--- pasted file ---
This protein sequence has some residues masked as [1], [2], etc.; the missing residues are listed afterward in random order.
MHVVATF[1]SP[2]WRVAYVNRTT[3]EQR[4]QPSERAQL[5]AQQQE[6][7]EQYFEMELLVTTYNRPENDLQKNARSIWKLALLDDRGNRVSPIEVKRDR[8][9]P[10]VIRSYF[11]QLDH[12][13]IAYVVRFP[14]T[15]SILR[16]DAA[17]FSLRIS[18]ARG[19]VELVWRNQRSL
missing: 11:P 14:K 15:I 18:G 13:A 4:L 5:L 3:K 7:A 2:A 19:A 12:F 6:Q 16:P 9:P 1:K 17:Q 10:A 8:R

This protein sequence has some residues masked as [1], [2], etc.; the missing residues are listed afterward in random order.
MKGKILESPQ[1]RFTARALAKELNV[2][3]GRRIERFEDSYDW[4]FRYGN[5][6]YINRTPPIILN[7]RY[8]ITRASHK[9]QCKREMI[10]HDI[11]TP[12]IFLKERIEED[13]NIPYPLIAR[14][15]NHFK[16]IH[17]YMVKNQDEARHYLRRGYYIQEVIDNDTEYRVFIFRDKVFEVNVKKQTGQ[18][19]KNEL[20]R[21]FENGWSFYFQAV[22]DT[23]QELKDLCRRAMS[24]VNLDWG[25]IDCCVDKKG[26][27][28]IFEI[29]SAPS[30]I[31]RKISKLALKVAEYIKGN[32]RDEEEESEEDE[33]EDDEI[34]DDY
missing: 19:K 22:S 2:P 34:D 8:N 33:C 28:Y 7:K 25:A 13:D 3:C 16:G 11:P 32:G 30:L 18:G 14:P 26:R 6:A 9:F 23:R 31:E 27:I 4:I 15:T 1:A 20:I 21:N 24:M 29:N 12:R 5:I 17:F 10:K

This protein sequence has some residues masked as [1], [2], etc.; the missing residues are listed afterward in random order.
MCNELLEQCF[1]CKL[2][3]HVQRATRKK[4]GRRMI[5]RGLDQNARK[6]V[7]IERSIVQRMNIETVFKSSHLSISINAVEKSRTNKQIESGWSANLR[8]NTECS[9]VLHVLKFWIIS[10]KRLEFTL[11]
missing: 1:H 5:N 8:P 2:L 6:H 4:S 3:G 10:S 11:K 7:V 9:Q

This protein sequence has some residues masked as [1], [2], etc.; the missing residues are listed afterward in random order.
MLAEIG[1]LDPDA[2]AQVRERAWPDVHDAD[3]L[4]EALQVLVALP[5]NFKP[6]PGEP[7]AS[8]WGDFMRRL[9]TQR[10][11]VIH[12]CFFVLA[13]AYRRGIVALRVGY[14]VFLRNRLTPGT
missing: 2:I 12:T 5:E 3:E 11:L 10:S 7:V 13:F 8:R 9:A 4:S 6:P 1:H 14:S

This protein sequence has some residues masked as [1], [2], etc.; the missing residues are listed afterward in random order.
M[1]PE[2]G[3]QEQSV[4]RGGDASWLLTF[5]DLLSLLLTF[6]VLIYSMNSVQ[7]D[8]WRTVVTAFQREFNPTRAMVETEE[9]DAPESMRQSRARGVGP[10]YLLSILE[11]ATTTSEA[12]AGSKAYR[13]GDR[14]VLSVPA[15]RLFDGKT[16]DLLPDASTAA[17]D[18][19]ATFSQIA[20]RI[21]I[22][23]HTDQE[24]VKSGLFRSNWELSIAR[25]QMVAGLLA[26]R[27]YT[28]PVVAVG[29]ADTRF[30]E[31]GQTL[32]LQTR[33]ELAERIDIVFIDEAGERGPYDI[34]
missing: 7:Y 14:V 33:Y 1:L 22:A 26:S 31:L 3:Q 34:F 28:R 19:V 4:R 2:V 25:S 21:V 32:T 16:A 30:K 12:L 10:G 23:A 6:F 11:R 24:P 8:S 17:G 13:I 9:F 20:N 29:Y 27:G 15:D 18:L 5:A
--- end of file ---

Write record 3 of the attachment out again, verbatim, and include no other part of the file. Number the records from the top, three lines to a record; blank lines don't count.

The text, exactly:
This protein sequence has some residues masked as [1], [2], etc.; the missing residues are listed afterward in random order.
MCNELLEQCF[1]CKL[2][3]HVQRATRKK[4]GRRMI[5]RGLDQNARK[6]V[7]IERSIVQRMNIETVFKSSHLSISINAVEKSRTNKQIESGWSANLR[8]NTECS[9]VLHVLKFWIIS[10]KRLEFTL[11]
missing: 1:H 5:N 8:P 2:L 6:H 4:S 3:G 10:S 11:K 7:V 9:Q